-17 ( +3 / -20 )

hachikouToday  06:31 pm JST

Japan was not an evil.

Atrocities against civilians throughout Asia, against POWs, institutionalized prostitution, Unit 731, etc, etc. It is you who needs a history lesson. Japan sided with the Nazis. You can try to whitewash it all you want but the fact remains.

Their plan for the Jews was based on politics and economics not human rights.

One person's account means nothing.

19 ( +20 / -1 )

Japan was not an evil.

*It was a country with *different values and ideas from westerns

Values and ideas that allowed it to slaughter innocent civilians and POWs in some of the cruelest ways imaginable. Sounds pretty evil to me.

18 ( +19 / -1 )

Fun fact: unlike the Nazis, the Japanese fascist military government had a couple of weeks before the American occupation to destroy hundreds of tons of incriminating documents, millions of pieces of evidence that could confirm detailed Japanese plans for their criminal wars of aggression in Asia and damn them for a myriad of war crimes. Even after the Americans took "control" of the country the language barrier allowed the Japanese to run rings around the hapless and naive Americans pulling the wool over their eyes by playing their violins and their anti-communism card.

14 ( +16 / -2 )

Japan was certainly not fighting for freedom and human rights...

16 ( +16 / -0 )

I'm amazed that JT have published this article.

You got my respect as a reliable and objective source of information.

6 ( +7 / -1 )

RecklessToday  05:55 pm JST

The defeat of Nazi Germany and Imperial Japan is one of the greatest accomplishments of the US in its entire history. Something to be proud of.

Not at all,it was mainly and Allied victoryand from a historical point of view by years in conflict and human lives lost it was the Soviet Union the major victor.

0 ( +3 / -3 )

Japan was not an evil.

You mean some Japanese were not evil. I know you very much wish Yousuke Matsuoka represented all of Japan but he didn’t and doesn’t.

I’m sure you’ll find that not all Germans were anti-Semitic. That doesn’t dismiss the Nazi regime.

Your argument is flawed, like saying the psychopathic murderer is not evil because he once saved a helpless kitten in a tree. You have to answer to the killings. No one is saying helping Jews is an evil act

When evaluating Japan, please provide an explanation for the conservative estimate of 20 million lives killed.

Your answer to 20 million killed is a number of Jews were helped by Japanese people. Thank you for helping the Jews but that hardly accounts for Japan’s evil actions, which cannot be erased.

9 ( +10 / -1 )

noriahojanen:

It restored ties with South Korea in 1965, and with China in 1972.....As for the PRC, Japan went ahead to normalise ties with the ROC (Taiwan) who represented "China" at that time.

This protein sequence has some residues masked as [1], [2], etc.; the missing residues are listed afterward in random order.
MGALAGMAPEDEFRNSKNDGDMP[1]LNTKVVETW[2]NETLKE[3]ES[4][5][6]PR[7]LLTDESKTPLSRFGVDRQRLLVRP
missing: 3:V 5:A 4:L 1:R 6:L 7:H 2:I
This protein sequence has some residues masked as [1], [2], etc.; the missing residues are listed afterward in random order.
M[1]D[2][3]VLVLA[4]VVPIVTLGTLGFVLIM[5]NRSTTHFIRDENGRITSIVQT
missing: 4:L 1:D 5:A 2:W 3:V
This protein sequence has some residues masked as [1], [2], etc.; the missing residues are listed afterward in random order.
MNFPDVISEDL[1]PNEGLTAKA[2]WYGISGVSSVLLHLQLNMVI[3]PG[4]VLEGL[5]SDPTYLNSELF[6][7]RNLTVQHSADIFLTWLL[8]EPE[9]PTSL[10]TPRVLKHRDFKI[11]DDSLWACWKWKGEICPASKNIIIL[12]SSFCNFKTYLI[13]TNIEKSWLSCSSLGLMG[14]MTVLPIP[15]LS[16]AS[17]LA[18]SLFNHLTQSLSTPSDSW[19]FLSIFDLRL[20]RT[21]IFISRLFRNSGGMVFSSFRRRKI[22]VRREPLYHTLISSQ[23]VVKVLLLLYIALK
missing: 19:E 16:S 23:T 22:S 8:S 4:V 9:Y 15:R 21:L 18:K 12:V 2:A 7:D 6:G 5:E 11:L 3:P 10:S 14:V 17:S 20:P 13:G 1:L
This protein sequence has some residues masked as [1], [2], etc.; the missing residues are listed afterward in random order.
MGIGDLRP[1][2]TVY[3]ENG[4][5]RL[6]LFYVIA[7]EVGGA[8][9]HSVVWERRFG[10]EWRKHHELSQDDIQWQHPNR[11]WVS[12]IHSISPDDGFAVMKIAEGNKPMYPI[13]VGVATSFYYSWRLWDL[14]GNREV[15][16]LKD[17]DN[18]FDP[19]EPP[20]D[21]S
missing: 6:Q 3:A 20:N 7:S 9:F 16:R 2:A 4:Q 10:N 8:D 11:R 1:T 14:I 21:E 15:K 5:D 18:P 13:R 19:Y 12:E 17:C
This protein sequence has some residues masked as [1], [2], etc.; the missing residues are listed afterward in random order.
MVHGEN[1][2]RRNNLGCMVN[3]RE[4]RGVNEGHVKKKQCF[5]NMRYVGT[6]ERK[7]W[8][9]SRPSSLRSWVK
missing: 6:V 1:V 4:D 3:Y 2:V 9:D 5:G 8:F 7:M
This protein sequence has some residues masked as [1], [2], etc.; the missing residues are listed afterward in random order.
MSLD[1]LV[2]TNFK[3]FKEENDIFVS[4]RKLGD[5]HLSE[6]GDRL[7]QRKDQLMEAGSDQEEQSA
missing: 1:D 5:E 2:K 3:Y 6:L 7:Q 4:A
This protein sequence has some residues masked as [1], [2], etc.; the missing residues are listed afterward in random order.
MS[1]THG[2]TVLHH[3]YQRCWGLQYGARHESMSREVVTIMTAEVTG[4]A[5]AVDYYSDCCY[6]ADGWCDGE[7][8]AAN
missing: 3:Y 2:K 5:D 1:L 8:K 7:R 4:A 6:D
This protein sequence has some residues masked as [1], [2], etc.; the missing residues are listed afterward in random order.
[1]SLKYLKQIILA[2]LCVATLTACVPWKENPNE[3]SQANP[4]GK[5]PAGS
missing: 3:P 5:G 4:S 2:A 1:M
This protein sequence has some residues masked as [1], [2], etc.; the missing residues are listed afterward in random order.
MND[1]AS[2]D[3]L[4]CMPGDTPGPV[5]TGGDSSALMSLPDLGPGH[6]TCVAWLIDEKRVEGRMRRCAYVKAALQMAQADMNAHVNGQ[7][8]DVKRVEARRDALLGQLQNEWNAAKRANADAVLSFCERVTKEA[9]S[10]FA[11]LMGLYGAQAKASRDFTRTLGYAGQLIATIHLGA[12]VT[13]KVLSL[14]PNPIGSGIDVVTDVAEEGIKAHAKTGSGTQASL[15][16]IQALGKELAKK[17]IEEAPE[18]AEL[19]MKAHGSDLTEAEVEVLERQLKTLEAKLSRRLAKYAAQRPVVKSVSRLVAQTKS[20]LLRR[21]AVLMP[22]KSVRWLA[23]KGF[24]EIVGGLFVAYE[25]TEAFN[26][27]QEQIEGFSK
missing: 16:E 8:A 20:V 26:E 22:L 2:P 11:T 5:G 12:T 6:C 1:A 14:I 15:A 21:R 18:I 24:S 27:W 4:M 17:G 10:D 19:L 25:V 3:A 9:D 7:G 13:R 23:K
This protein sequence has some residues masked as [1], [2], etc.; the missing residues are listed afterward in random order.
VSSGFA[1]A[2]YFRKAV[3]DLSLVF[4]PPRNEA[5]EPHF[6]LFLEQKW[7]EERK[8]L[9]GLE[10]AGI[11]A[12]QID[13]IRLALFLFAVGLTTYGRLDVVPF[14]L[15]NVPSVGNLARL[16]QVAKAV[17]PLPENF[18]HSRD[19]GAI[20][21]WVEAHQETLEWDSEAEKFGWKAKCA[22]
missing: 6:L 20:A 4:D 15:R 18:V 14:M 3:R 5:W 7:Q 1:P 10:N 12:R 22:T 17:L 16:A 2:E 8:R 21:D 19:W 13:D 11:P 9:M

Yes, that would explain why the 1972 Japan–China Joint Communiqué was signed in Beijing.

1 ( +1 / -0 )

Japan was certainly not fighting for freedom and human rights...

well, it was fighting for its own freedom and 'human rights' depends on which side of the history book you are on really

-6 ( +3 / -9 )

I think most are confusing Japan itself with the imperial army leaders who were at the time in control. Most of the citizens were suppress and force into labors to support the war and force conscription when soldiers were dying like flies around the world. They even dare to revolt when the Emperor wanted to surrender.

Secondly it was already been revealed that the US wanted to drop a total of 12 nukes in Japan for experiment. What they did not expect was that the Emperor decided to stop after the second one. Between 6aug and 9aug you already can see that US barely allow Japan to react and only have 3 days to decide.

Thirdly Japan only sign a treaty with Germany was because in 1940 most of Europe was in the hands of Hitler and they were winning the war, so Japan who fighting in Asia can only choose them after US stop providing oil for their war effort.

And lastly Japan already made a pact with Soviet Union in 1941, but US offer them the Kuril islands, so Russia declare war on Japan in 1945 aug 8 when the Imperial army was on it's last leg.

Just stating the facts. Not that i agree with war nor with how the imperial army handle the situation in that era. But let be honest. By 1945 the Imperial army lost their navy, air force and barely have any bullets left. Most soldiers were force into banzai charges because they have no ammunition. Reason why US drop the bombs was a show of force to the Soviet Union and to conveniently try out their toys to see it's effect.

-9 ( +4 / -13 )

The US only had two bombs ready, but Truman wrote in his diary that he would not use any more atomic bombs after getting the reports of the destruction.